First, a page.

Tuesday, March 1, 2016
The myth of control is a brutal.
Most of the New Testament took place in a time when social justice was a joke, political corruption was the norm, religious persecution was bloody and encouraged, people pooped in the streets, sex with almost anything was accepted if not encouraged, dying was how you treated most illnesses, warlords ruled the outskirts, and megalomaniacs sat in judgment of the masses. That said, everything was non GMO and organic, fertilizer was produced exclusively by animals, global warming happened when the Sun cam up, no health insurance premiums, and no one payed extra for designer water. So you know, pick your battles.
When Jesus told people to love and pray for those around them, including their enemies, when he told people to fix their perspectives on God and let Cesar have what was his, when Paul said to pray for those in leadership (Bush, Clinton, Bush 2, Obama, Trump or Hillary, etc), when we were called to rejoice in all things, give generously, treat the foreigner as a friend, love those who are actively oppressing us and our families, forgive everyone for everything, etc. believe me, it was harder for them than it is for you/me/us. Regardless of how bad or tragic you think we have it, things are still pretty good.
It is the fantasy of control that kills us. Having a vote and being able to talk with my friends makes me think I have some control over opinions or the final outcome, having an income and some form of free will makes me think I control my financial destiny, knowing better and being able to talk makes me think I have some control over the choices and beliefs of my students... I don't.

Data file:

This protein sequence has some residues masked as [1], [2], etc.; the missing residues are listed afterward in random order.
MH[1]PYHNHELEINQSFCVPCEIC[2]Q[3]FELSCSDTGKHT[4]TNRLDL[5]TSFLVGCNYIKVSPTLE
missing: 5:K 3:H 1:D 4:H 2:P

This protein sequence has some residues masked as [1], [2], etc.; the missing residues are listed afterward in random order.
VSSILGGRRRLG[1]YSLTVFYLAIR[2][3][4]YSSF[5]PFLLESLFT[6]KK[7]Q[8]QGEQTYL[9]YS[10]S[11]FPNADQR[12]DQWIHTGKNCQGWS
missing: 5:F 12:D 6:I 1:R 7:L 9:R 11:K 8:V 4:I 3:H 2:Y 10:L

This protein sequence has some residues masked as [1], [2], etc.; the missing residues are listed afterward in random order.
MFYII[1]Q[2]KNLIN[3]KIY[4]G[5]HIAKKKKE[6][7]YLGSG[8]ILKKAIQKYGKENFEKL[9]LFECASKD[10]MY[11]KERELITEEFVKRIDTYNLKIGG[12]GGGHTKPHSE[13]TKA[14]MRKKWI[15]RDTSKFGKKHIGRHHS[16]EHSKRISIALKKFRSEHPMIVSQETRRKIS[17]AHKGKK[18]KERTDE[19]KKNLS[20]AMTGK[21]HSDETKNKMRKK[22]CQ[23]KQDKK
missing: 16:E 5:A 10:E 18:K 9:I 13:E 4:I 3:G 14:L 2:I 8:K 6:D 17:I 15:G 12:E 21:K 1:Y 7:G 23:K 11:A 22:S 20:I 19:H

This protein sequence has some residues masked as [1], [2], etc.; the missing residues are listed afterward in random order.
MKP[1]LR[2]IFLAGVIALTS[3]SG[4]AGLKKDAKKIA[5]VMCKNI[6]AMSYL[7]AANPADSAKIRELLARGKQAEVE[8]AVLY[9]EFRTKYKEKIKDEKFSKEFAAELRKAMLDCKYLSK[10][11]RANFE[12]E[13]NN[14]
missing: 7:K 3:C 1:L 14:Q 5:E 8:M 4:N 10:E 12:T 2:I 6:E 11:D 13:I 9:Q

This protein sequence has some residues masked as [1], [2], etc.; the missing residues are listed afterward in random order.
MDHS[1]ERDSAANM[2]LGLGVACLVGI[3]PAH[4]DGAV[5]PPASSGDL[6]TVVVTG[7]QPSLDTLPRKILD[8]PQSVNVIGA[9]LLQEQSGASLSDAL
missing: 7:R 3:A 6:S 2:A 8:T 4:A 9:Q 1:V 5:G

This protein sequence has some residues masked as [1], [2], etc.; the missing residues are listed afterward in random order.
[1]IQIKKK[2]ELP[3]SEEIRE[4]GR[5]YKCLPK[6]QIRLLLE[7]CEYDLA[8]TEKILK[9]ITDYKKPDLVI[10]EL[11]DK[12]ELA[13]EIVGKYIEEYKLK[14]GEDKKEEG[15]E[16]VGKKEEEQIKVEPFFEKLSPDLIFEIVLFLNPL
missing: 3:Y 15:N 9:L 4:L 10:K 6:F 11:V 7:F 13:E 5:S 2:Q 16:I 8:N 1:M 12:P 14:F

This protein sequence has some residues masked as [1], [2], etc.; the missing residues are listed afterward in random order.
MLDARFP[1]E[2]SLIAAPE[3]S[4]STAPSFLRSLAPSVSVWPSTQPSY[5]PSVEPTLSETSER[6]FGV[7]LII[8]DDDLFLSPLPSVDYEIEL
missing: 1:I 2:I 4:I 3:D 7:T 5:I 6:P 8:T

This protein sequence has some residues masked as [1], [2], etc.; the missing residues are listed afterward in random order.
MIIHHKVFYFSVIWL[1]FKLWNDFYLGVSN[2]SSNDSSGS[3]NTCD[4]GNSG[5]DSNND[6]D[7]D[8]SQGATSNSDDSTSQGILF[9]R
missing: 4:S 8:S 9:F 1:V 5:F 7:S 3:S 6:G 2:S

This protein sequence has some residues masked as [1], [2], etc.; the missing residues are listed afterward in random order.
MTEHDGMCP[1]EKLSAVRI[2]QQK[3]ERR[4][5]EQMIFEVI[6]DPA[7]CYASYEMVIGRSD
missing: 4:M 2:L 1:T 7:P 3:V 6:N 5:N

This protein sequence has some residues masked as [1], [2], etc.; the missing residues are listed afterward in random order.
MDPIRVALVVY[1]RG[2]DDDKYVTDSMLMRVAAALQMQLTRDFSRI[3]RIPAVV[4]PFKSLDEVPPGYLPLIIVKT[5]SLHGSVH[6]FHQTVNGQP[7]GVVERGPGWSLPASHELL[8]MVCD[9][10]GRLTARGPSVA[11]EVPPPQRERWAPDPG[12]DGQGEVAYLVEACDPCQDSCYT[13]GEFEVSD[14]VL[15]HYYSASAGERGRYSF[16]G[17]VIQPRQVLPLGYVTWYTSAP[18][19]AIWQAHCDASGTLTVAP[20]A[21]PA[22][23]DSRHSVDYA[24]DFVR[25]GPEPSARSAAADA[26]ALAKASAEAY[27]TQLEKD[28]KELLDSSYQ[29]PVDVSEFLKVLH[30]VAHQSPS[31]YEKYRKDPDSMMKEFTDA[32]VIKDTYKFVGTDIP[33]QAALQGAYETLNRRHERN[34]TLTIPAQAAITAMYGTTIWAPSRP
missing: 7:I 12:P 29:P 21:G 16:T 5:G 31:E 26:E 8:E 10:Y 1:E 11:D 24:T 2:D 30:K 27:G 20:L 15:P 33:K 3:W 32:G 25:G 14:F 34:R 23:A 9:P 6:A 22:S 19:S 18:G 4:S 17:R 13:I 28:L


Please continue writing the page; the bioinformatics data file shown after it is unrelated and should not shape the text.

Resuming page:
I just went through this thing with God where I let go of some small perspectives and empty attempts to get control of some things. I was all, "this and that and wouldn't this be great and isn't this fair", and God was all, "Okay... what's your point?". And I felt like a little kid and was all, "Actually God, I want what you want." And he was like, "Cool, that sounds good." you know? Which was great... and then I started doing taxes... (insert yelled profanity of your choice here)! And I was immediately frustrated by the stupidity of the whole thing, of not having much, of being told to buy stuff we don't need or want at prices we cant afford, and then finding out we owe a bunch more because we got married at the end of the year, which changed our bracket for the whole year, which means we need to give a bunch of money back for something we were forced to get, etc. (whispered profanity).
The bullet point is this: God tells us to control the only thing we can, ourselves. How we choose to think, how we treat others, what we choose to want, these are the things He guides us in. After that, we trust and move forward. Anything else is choosing to live in fantasy land, destination broken. Acting like I control things I don't only makes me angry, what good is that?
I'm grateful for taxes and broken bureaucracy. I'm grateful because I choose to be, because without them I'd be tempted to live in a fantasy. In the end, I'd rather be grateful for what dealing with them teaches me than rage about what they cost me. I'm grateful because the elections, terrorists, bureaucrats, taxes, and all other sorts of stupid, remind me to want the things God wants and to breathe, because any other approach to life is a joke, not even a funny joke at that.
Love you guys, have fun :-)